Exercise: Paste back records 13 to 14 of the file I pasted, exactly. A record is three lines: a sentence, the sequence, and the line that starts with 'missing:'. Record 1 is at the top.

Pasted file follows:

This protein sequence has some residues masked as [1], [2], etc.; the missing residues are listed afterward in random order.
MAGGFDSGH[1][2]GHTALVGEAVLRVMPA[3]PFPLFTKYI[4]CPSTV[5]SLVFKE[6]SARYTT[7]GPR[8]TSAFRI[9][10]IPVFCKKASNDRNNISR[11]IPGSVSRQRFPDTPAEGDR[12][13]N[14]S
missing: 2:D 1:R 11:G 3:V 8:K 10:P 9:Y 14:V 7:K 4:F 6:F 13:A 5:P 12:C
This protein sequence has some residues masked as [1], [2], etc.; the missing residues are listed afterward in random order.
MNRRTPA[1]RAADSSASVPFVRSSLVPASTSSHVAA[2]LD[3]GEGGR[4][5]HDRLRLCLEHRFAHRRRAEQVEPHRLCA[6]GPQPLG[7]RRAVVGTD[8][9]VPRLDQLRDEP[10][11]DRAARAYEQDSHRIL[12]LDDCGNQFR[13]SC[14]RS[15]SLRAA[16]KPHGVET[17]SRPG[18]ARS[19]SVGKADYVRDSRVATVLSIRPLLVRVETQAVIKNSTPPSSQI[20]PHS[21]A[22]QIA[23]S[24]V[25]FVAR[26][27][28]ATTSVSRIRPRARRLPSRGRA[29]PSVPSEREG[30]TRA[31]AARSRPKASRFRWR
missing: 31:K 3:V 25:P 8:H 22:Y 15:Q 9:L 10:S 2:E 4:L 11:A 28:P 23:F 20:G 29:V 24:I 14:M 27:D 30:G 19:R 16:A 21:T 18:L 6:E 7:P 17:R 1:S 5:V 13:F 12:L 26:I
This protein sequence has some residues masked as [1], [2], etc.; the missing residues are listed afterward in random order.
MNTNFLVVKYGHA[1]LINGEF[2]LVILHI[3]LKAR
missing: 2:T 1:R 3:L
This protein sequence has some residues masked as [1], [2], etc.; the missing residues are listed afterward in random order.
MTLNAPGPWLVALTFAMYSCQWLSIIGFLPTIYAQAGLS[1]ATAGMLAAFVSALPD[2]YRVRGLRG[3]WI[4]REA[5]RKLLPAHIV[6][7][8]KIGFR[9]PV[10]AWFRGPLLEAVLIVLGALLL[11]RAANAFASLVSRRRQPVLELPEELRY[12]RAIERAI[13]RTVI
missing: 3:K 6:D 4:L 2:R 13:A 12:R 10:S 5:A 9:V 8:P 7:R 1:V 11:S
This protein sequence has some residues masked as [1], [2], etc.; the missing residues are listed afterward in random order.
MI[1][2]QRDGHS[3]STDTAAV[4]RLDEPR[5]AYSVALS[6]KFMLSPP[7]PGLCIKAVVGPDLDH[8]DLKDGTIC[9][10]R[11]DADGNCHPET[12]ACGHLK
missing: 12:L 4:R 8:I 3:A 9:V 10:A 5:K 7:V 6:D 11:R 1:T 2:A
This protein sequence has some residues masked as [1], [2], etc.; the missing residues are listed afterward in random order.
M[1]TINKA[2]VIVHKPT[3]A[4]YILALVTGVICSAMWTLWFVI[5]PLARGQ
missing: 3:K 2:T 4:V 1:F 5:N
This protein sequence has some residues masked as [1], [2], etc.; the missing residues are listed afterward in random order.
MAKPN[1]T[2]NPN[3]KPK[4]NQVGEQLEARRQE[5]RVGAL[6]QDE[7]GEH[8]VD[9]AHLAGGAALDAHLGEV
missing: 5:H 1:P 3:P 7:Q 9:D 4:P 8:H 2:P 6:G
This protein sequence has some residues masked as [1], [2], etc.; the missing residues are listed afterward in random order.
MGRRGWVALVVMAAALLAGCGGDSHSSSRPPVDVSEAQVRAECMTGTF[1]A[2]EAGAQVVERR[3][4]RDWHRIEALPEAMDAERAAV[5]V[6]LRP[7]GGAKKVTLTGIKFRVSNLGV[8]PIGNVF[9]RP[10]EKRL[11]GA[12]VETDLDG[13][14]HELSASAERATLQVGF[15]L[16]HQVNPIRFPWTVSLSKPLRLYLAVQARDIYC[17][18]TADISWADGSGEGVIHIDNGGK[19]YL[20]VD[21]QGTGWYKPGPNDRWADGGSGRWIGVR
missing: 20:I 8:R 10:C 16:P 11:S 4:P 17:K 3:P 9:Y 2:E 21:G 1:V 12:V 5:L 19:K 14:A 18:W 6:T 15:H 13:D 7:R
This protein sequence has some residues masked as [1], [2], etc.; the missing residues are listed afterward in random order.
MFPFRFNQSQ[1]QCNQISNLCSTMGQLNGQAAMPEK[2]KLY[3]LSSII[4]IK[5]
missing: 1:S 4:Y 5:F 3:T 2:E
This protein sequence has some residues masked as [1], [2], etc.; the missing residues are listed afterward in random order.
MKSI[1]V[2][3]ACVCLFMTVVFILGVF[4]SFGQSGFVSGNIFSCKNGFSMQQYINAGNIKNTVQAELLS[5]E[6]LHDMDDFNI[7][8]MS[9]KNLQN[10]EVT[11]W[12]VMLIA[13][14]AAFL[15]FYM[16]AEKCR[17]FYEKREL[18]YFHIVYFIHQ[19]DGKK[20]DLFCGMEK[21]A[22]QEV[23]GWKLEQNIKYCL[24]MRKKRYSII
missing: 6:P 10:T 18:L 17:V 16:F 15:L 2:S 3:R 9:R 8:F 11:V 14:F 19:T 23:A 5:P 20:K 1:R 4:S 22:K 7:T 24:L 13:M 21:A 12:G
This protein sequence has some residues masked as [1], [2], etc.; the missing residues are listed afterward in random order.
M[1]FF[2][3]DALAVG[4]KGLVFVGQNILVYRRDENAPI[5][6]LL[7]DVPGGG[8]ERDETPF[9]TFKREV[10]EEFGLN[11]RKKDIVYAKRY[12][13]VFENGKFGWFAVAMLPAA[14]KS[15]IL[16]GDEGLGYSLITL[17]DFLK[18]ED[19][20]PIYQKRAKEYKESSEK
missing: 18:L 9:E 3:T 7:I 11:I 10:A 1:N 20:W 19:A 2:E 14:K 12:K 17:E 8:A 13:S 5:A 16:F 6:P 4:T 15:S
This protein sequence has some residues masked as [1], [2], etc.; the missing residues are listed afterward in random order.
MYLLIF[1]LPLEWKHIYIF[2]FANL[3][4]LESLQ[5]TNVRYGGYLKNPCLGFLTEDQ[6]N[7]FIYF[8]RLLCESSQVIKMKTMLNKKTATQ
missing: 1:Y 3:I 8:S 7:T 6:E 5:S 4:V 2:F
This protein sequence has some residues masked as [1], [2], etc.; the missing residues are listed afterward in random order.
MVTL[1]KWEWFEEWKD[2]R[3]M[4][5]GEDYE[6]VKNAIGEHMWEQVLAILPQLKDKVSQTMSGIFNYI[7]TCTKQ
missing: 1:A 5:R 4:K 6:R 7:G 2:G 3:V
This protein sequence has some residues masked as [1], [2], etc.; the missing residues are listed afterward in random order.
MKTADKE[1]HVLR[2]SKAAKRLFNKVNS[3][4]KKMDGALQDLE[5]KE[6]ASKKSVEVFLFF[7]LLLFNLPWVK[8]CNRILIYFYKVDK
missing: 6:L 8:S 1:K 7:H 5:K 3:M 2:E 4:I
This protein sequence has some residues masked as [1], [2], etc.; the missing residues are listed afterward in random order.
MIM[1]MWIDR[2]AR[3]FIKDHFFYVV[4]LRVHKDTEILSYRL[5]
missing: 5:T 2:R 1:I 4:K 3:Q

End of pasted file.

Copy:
This protein sequence has some residues masked as [1], [2], etc.; the missing residues are listed afterward in random order.
MVTL[1]KWEWFEEWKD[2]R[3]M[4][5]GEDYE[6]VKNAIGEHMWEQVLAILPQLKDKVSQTMSGIFNYI[7]TCTKQ
missing: 1:A 5:R 4:K 6:R 7:G 2:G 3:V
This protein sequence has some residues masked as [1], [2], etc.; the missing residues are listed afterward in random order.
MKTADKE[1]HVLR[2]SKAAKRLFNKVNS[3][4]KKMDGALQDLE[5]KE[6]ASKKSVEVFLFF[7]LLLFNLPWVK[8]CNRILIYFYKVDK
missing: 6:L 8:S 1:K 7:H 5:K 3:M 2:E 4:I